The injectable hydrogel with desirable biocompatibility and tunable properties can improve the efficacy of stem cell-based therapy. However, the development of injectable hydrogel remains a great challenge due to the restriction of crosslinking efficiency, mechanical properties, and potential toxicity. Here, we report that a new injectable hydrogel system were fabricated from hyperbranched multi-acrylated poly(ethylene glycol) macromers (HP-PEGs) and thiolated hyaluronic acid (HA-SH) and used as a stem cell delivery and retention platform. The new HP-PEGs were synthesized via in situ reversible addition fragmentation chain transfer (RAFT) polymerization using an FDA approved anti-alcoholic drug - Disulfiram (DS) as the RAFT agent precursor. HP-PEGs can form injectable hydrogels with HA-SH rapidly via thiol-ene click reaction under physiological conditions. The hydrogels exhibited stable mechanical properties, non-swelling and anti-fouling properties. Hydrogels encapsulating adipose-derived stem cells (ADSCs) have demonstrated promising regenerative capabilities such as the maintenance of ADSCs’ stemness and secretion abilities. The ADSCs embedded hydrogels were tested on the treatment of diabetic wound in a diabetic murine animal model, showing enhanced wound healing.
Statement of significance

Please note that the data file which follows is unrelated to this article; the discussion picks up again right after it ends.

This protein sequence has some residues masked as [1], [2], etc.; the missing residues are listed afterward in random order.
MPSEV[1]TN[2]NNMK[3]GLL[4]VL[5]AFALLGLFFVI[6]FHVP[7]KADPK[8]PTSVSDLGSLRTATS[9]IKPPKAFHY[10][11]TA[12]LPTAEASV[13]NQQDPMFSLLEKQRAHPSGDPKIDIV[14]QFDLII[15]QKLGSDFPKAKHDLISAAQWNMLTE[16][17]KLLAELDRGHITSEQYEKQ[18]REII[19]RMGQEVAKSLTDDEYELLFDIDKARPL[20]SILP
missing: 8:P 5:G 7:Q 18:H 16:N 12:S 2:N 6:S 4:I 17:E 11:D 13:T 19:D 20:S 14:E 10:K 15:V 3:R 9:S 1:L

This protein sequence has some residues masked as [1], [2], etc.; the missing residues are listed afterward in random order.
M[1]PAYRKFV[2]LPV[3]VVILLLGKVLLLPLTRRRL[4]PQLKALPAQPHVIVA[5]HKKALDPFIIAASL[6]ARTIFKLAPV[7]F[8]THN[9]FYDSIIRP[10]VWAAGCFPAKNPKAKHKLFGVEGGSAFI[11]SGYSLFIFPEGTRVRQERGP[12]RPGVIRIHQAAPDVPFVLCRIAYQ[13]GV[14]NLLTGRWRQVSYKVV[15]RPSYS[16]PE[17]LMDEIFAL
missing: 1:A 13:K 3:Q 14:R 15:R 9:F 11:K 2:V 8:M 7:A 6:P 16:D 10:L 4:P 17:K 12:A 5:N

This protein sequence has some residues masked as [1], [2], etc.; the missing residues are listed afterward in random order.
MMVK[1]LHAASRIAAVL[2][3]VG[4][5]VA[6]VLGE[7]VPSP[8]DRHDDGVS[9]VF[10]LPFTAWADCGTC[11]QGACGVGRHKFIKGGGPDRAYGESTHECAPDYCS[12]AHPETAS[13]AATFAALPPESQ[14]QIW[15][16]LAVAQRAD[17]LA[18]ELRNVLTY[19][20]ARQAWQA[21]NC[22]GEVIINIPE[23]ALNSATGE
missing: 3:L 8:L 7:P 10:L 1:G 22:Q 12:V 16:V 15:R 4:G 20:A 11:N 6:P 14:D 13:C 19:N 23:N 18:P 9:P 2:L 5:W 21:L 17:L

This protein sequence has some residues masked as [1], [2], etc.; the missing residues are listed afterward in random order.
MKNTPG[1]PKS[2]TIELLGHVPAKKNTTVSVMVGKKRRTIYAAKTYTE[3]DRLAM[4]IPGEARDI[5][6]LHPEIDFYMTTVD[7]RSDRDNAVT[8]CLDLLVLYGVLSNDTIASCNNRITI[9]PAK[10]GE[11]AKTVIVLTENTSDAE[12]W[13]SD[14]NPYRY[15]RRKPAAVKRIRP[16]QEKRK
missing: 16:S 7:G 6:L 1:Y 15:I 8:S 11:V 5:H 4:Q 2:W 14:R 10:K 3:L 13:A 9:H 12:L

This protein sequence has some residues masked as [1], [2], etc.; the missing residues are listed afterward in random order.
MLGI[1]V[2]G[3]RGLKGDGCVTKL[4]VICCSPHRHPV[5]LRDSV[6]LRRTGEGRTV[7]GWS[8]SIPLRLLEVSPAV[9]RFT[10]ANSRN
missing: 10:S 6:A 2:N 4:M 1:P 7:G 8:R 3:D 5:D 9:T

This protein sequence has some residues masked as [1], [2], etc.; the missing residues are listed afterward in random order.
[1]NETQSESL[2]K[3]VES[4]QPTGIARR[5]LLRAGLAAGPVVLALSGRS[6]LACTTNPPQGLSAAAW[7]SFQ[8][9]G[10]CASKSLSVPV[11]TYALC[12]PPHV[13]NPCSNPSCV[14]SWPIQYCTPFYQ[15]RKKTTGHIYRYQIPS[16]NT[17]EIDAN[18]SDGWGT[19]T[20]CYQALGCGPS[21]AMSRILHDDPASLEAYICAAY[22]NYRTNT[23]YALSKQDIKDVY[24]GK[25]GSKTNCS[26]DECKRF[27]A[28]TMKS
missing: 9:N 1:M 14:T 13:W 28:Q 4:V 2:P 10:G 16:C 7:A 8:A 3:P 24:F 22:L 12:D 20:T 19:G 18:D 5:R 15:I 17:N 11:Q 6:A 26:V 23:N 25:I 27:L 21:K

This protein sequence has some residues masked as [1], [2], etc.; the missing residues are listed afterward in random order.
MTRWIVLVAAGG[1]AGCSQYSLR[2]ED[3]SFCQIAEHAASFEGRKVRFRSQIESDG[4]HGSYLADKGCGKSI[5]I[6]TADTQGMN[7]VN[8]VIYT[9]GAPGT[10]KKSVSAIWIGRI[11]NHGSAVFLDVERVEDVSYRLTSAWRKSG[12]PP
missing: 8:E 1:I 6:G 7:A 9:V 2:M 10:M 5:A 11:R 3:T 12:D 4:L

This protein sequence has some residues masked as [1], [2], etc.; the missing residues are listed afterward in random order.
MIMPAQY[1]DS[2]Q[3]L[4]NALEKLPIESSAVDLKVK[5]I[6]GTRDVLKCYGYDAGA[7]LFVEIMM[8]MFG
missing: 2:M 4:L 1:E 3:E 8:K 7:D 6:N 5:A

Diabetic wounds, which are a sever type of diabetes, have become one of the most serious clinical problem. There is a great promise in the delivery of adipose stem cells into wound sites using injectable hydrogels that can improve diabetic wound healing. Due to the biocompatibility of poly(ethylene glycol) diacrylate (PEGDA), we developed an in situ RAFT polymerization approach using anti-alcoholi drug - Disulfiram (DS) as a RAFT agent precursor to achieve hyperbranched PEGDA (HP-PEG). HP-PEG can form an injectable hydrogel by crosslinking with thiolated hyaluronic acid (HA-SH). ADSCs can maintain their regenerative ability and be delivered into the wound sites. Hence, diabetic wound healing process was remarkably promoted, including inhibition of inflammation, enhanced angiogenesis and re-epithelialization. Taken together, the ADSCs-seeded injectable hydrogel may be a promising candidate for diabetic wound treatment.